Regulatory Considerations

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So, you’ve established your business, and you are starting to get your place in your market. You’ve even recently managed to hire your first full-time employee! These kinds of exciting milestones, however, are not free of their pitfalls. As your business expands over time and begins to grow in size and scope, new considerations and risks begin to accumulate as well, and they aren’t likely to have been things you’ve considered previously. For example, when you hire that first employee, aside from adhering to minimum wage laws, you also need to begin doing the proper withholdings for taxes from their pay as well. As you add more employees, you also begin adding responsibility to yourself in the terms of benefits you must offer, like vacation, family leave, and health care if you are in the United States.

These employment requirements, and everything else like them, are the results of laws and regulations from governing bodies that are imposed on business owners with the threat of fines and penalties being levied against the business for non-compliance. From wages, employee classifications, equity issues among owners and more, the pitfalls that surround a newly blooming business are numerous and require careful planning to successfully navigate. And those are just internal operations!

On top of basic things like employment, you also have licensing issues with the community in which you operate. Is your office or retail location in the correct zoning area? Are there environmental requirements for your business? Do you rent your office space? If so, what, if any, insurance does your landlord require? Should you have insurance for your employees? Is your business online? Where are your customers? How old are they? How do you communicate with them and market to them? The larger your business grows, the more these questions become relevant, and it is something that you should plan for from the start of your business. And like any good plan, you need a good team to help you execute that plan.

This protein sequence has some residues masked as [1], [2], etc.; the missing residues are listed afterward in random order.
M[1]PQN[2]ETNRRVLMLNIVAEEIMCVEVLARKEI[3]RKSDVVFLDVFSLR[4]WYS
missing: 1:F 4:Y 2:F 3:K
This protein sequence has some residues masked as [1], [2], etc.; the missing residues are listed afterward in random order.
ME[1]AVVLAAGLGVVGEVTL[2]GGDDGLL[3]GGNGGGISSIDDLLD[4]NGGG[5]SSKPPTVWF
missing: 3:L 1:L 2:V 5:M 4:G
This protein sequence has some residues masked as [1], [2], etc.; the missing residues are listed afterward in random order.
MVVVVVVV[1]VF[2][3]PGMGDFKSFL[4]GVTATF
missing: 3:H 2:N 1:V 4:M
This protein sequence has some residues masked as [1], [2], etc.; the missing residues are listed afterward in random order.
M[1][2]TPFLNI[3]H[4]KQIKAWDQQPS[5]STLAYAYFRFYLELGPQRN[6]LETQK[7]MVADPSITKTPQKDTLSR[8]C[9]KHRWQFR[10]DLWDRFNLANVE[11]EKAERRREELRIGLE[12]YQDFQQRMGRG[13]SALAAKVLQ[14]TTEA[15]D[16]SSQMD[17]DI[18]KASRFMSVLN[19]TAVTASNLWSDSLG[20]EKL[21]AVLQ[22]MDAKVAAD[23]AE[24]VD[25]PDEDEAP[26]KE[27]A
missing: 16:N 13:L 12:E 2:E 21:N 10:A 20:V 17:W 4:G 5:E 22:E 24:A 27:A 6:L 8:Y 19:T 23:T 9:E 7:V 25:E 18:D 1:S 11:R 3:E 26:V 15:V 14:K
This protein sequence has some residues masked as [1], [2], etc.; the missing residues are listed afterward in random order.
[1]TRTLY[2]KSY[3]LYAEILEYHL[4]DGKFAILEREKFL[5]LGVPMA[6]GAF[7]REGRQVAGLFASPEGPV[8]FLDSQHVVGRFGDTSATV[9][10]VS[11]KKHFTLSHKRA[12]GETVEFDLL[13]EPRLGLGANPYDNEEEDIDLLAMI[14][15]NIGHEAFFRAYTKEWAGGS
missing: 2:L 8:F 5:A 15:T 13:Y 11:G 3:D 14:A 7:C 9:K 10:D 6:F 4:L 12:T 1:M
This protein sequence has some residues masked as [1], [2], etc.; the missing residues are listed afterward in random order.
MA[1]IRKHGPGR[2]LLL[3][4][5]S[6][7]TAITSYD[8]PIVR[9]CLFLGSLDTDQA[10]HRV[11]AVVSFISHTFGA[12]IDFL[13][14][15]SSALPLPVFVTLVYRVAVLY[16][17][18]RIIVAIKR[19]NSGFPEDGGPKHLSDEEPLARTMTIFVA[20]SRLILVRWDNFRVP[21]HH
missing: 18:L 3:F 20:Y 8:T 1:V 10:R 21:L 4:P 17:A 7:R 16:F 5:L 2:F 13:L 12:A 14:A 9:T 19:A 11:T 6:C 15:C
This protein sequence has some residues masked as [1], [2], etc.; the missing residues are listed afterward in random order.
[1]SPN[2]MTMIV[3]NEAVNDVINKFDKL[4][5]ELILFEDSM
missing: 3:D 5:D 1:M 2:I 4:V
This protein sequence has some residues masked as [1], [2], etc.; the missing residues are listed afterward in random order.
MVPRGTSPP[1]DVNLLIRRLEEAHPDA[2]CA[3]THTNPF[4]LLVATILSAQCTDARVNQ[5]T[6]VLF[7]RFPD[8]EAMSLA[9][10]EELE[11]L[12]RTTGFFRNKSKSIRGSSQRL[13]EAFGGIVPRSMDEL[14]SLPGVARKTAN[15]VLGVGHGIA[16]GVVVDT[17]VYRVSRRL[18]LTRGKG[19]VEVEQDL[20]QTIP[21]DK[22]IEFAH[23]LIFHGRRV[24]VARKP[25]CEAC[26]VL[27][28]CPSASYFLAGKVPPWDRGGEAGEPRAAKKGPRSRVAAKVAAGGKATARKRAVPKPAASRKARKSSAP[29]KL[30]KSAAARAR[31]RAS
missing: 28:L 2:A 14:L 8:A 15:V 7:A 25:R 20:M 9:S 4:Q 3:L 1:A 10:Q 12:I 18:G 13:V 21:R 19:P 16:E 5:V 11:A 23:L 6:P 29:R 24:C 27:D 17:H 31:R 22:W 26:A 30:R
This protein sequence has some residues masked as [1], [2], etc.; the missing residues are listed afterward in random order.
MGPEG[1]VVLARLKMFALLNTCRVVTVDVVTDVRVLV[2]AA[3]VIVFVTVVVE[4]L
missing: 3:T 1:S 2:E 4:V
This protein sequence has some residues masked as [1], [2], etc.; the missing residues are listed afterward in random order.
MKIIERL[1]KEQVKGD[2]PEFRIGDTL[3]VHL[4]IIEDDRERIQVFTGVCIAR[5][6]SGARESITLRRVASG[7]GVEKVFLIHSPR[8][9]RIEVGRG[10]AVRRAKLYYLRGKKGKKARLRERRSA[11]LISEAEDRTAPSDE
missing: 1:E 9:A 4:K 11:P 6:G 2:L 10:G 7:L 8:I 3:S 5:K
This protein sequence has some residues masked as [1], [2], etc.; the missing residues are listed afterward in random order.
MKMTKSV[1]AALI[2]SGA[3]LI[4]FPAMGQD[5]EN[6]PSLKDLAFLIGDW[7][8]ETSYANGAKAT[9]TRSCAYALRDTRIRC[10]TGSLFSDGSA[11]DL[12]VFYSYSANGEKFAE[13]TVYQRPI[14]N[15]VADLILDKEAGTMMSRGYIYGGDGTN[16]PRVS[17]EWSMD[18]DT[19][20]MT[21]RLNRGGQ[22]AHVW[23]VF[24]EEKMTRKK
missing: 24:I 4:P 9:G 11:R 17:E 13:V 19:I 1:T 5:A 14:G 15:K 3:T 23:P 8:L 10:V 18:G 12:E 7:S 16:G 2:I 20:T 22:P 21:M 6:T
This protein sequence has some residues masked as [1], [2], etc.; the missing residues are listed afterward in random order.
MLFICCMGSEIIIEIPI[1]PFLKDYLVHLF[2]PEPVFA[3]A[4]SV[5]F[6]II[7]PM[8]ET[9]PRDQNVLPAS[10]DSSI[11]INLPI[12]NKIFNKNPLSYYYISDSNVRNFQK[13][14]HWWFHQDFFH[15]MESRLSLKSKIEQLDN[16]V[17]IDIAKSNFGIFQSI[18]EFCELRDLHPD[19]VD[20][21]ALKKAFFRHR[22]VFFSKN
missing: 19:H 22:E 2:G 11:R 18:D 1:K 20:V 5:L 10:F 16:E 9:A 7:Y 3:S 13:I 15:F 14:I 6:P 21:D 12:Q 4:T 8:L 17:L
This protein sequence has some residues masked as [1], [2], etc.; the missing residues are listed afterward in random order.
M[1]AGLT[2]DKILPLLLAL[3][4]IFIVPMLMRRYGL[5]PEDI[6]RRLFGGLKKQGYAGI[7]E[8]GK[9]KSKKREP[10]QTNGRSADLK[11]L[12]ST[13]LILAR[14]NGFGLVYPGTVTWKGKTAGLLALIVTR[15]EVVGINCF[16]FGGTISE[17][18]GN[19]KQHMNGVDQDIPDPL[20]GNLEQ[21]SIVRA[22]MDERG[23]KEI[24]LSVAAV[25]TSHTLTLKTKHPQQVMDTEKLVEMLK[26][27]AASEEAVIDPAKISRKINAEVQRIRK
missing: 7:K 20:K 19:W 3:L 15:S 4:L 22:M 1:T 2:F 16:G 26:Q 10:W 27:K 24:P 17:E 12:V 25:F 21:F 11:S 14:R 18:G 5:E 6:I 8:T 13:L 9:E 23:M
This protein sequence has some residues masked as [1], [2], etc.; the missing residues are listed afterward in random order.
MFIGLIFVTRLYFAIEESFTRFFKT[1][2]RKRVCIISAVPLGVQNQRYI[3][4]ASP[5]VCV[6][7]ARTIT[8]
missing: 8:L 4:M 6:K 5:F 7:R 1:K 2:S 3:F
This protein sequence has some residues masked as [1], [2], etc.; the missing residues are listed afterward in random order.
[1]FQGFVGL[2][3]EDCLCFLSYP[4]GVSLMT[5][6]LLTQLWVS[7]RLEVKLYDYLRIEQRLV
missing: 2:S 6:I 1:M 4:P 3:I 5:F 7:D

You need legal experts to craft your contracts and review your agreements so that you can navigate and negotiate with suppliers and landlords. This will not only place you in a more level playing field in terms of knowledge, but will also help to ensure you are getting what you expect to get from such arrangements. Your legal team will also need to guide you through zoning requirements and how to properly form contracts with your employees and partners.

You need financial experts to make sure you are making the correct tax withholdings and that the financials of your business are in line. Without properly managed cash flows, you can wind up with more money going out than coming in. Additionally, as you make more revenue, more regulations can come into play regarding employee treatments and benefits. Often times, your financial experts will have to include banking institutions and accountants, and it pays to know what institutions provide the most benefit to you as a customer.

And finally, you need to know where you can access these resources in an affordable way. These areas can be significant financial expenditures. Legal fees alone can be upward of USD 100 per hour of work. However, there are a number of options you can potentially explore that can mitigate the amount of costs you will face. Between community programs and university outreach, there is a strong chance that you can procure some of these services at a greatly reduced cost, sometimes even free. The important thing to remember is to be prepared and to get your team formed around you as soon as possible after you start. This will let you navigate the path to entrepreneurship with less difficulty, or at least in a more prepared manner.